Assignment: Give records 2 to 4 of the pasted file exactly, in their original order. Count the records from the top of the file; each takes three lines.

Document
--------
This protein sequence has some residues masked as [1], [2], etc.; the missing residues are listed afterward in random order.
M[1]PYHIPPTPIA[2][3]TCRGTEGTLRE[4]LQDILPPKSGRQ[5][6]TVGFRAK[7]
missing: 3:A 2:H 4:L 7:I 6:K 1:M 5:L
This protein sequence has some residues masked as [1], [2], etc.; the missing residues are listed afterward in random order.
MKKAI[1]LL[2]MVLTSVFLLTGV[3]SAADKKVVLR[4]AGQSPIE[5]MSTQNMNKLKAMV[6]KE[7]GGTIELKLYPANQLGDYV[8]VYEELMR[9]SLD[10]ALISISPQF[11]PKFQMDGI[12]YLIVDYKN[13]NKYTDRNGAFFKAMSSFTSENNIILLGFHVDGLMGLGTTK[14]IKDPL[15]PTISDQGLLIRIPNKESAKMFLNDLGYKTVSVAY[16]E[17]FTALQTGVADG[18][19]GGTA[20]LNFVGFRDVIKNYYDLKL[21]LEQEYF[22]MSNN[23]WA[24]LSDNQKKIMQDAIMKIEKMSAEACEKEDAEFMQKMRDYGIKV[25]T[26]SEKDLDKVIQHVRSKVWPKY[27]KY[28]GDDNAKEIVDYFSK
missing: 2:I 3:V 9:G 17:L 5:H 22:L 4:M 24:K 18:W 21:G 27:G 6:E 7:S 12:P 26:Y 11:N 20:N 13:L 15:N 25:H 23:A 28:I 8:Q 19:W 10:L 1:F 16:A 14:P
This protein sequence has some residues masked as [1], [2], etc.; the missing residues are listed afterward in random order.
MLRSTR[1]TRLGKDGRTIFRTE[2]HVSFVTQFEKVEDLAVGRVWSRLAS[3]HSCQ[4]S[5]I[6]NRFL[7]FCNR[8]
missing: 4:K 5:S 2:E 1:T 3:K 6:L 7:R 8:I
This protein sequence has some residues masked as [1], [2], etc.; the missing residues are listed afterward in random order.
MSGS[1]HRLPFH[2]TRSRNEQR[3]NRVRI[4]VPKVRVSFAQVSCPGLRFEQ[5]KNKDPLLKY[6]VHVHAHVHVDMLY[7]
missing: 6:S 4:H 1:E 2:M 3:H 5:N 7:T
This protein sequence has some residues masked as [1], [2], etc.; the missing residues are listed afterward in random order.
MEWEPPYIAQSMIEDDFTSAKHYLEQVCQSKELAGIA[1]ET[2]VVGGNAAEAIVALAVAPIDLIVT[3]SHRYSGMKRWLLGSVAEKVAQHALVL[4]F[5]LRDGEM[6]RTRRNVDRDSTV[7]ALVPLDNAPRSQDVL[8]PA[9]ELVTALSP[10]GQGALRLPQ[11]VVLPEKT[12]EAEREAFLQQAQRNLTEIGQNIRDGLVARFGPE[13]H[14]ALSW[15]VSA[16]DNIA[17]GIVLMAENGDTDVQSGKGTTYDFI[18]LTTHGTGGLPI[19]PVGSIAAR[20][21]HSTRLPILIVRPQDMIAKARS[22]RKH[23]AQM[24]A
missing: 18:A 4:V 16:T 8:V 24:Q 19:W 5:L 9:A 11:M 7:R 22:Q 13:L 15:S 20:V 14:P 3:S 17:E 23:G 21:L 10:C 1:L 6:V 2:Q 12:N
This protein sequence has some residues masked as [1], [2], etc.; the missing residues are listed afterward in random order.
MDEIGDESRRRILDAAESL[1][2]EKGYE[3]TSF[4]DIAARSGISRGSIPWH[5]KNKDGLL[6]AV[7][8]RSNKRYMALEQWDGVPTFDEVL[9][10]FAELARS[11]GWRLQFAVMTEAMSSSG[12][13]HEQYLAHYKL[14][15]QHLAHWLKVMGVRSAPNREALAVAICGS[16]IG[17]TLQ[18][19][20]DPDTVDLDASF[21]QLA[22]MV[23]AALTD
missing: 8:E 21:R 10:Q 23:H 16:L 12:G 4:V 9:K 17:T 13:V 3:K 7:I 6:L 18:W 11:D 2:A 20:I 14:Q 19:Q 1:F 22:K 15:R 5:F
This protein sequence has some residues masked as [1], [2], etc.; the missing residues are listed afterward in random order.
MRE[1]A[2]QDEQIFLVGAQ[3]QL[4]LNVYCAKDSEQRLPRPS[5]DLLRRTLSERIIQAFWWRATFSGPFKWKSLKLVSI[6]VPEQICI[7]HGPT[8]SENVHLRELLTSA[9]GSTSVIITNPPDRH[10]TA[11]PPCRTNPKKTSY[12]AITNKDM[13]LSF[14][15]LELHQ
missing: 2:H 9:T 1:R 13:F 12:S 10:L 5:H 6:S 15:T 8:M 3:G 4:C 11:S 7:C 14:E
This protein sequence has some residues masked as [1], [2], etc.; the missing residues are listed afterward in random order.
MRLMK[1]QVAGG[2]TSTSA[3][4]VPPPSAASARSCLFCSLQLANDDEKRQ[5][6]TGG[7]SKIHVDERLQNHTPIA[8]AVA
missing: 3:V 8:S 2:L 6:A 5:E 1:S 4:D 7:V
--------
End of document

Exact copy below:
This protein sequence has some residues masked as [1], [2], etc.; the missing residues are listed afterward in random order.
MKKAI[1]LL[2]MVLTSVFLLTGV[3]SAADKKVVLR[4]AGQSPIE[5]MSTQNMNKLKAMV[6]KE[7]GGTIELKLYPANQLGDYV[8]VYEELMR[9]SLD[10]ALISISPQF[11]PKFQMDGI[12]YLIVDYKN[13]NKYTDRNGAFFKAMSSFTSENNIILLGFHVDGLMGLGTTK[14]IKDPL[15]PTISDQGLLIRIPNKESAKMFLNDLGYKTVSVAY[16]E[17]FTALQTGVADG[18][19]GGTA[20]LNFVGFRDVIKNYYDLKL[21]LEQEYF[22]MSNN[23]WA[24]LSDNQKKIMQDAIMKIEKMSAEACEKEDAEFMQKMRDYGIKV[25]T[26]SEKDLDKVIQHVRSKVWPKY[27]KY[28]GDDNAKEIVDYFSK
missing: 2:I 3:V 9:G 17:L 5:H 22:L 4:M 24:K 18:W 21:G 27:G 6:E 7:S 12:P 26:Y 11:N 20:N 13:L 15:N 25:H 23:A 28:I 8:Q 19:W 10:L 1:F 16:A 14:P
This protein sequence has some residues masked as [1], [2], etc.; the missing residues are listed afterward in random order.
MLRSTR[1]TRLGKDGRTIFRTE[2]HVSFVTQFEKVEDLAVGRVWSRLAS[3]HSCQ[4]S[5]I[6]NRFL[7]FCNR[8]
missing: 4:K 5:S 2:E 1:T 3:K 6:L 7:R 8:I
This protein sequence has some residues masked as [1], [2], etc.; the missing residues are listed afterward in random order.
MSGS[1]HRLPFH[2]TRSRNEQR[3]NRVRI[4]VPKVRVSFAQVSCPGLRFEQ[5]KNKDPLLKY[6]VHVHAHVHVDMLY[7]
missing: 6:S 4:H 1:E 2:M 3:H 5:N 7:T